Officers currently assigned to patrol, investigations and training believed COVID-19 vaccination should not be a condition of employment at the highest rate (75%), compared to police leaders and administrators (67%).

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Eighty-eight percent of respondents indicated their agency does not have any current vaccination mandates. If an agency does have a mandate, 55% offer both religious and health exemptions, with 10% offering health exemptions, 5% offering religious exemptions and 8% offer no exemptions.

Ethical responsibility to be vaccinated

When it comes to ethics, amongst survey respondents, police leaders and administrators were most likely to agree that officers have an ethical obligation to get a COVID-19 vaccine (25% agree, while officers currently assigned to patrol, investigations and training were less likely to support an ethical obligation (19% agree).

Overall, 21% believe law enforcement officers have an ethical obligation to get a COVID-19 vaccination (9% strongly agree), while 66% do not feel they have an ethical obligation to get a COVID-19 vaccine (46% strongly disagree there is an ethical obligation).

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Discussion: COVID-19 impact on law enforcement

Since mid-January, COVID-19 has significantly impacted law enforcement operations in the United States. An untold number of law enforcement personnel have been exposed to the coronavirus, hundreds or possibly thousands have missed work because of COVID-19 related-illness or quarantine, and more than 170 officers have died of COVID-19 infection.

At the same time, law enforcement agencies have been placed in the difficult position of enforcing public health orders related to controlling the spread of COVID-19, including patrolling bars and restaurants to ensure business owners patrons are abiding by COVID restrictions, enforce restrictions on mass gatherings, and issuing fines to the public when failing to wear masks or abide by social distancing rules.

In addition, many police departments closed the public areas of their stations and had personnel work at home requiring investigations to be conducted remotely.

The findings of this survey, including the questions, comments and concerns submitted with the survey point to the ongoing challenge and burden that the pandemic will place on law enforcement. Survey respondents significantly lag the general population’s willingness to receive the vaccination. Lack of vaccination, inability to socially distance because of job demands, variable mask use and close contact with high-risk populations put police officers at high-risk for COVID-19 infection. Police leaders and public health officials should use the results of this survey to develop police-specific vaccine education and messaging.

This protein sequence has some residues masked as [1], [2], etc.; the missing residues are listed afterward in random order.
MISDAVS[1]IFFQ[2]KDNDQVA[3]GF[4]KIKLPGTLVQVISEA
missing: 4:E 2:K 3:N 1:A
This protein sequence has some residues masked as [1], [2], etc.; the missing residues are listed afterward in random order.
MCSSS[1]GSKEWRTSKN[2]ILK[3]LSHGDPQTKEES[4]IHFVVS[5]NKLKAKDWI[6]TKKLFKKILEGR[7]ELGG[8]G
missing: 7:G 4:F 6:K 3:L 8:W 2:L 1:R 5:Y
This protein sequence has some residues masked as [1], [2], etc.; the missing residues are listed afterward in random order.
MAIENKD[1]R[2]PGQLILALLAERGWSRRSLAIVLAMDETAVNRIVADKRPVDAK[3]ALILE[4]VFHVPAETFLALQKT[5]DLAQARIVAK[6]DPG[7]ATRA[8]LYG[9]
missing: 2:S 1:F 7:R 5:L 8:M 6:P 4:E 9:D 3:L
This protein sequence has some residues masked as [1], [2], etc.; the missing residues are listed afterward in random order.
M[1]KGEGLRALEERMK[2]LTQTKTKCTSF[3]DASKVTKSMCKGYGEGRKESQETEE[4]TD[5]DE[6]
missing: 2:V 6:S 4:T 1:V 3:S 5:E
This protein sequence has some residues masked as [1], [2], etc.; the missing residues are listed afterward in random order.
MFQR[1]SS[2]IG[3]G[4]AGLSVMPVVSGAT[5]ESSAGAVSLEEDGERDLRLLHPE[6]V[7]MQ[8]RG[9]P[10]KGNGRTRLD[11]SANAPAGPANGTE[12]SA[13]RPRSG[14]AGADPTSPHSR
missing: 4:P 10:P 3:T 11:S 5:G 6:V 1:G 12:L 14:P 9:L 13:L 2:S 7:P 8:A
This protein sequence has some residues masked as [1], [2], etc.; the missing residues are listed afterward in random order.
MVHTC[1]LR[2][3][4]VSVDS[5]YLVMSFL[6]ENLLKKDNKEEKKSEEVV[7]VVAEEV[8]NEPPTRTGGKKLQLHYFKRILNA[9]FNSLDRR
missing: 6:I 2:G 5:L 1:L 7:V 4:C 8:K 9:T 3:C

“PERF recently surveyed our members on COVID-19 vaccinations, and our findings were similar in many ways,” said PERF Executive Director Chuck Wexler. “Many people are enthusiastic about getting vaccinated, while others are more skeptical. At the end of the day, protecting police personnel from the coronavirus is an officer safety issue. I would hope that the arrival of vaccines would provide an opportunity for police labor and management to come together and find common ground for the safety of everyone.”

In their own words

Respondents submitted nearly 700 questions, comments and concerns in a free text section at the end of the survey. Police1 will address the most frequently asked questions in a follow-up article. For now, here is a selection of reader comments about the COVID-19 vaccine:

“As a member of society, we all have an obligation to our fellow man to do what is necessary to protect all.”

“As a military service member, I was mandated to take vaccines as required. I never had an issue with taking them. I felt the approval process was vetted over time with little or no consequences. In the COVID case, I think the vaccine has been accelerated in response to people not taking necessary mitigations to reduce the level of the pandemic because they are seeking a short-term solution to a long-term problem. Since the pandemic has started, I’m sure I have been exposed to the virus just because of my contact with the public. I feel I have taken a responsible effort to mitigate my chances thus far. I would have no problem taking the vaccine once it has been proven effective and more research has concluded it is an effective way to prevent exposure.”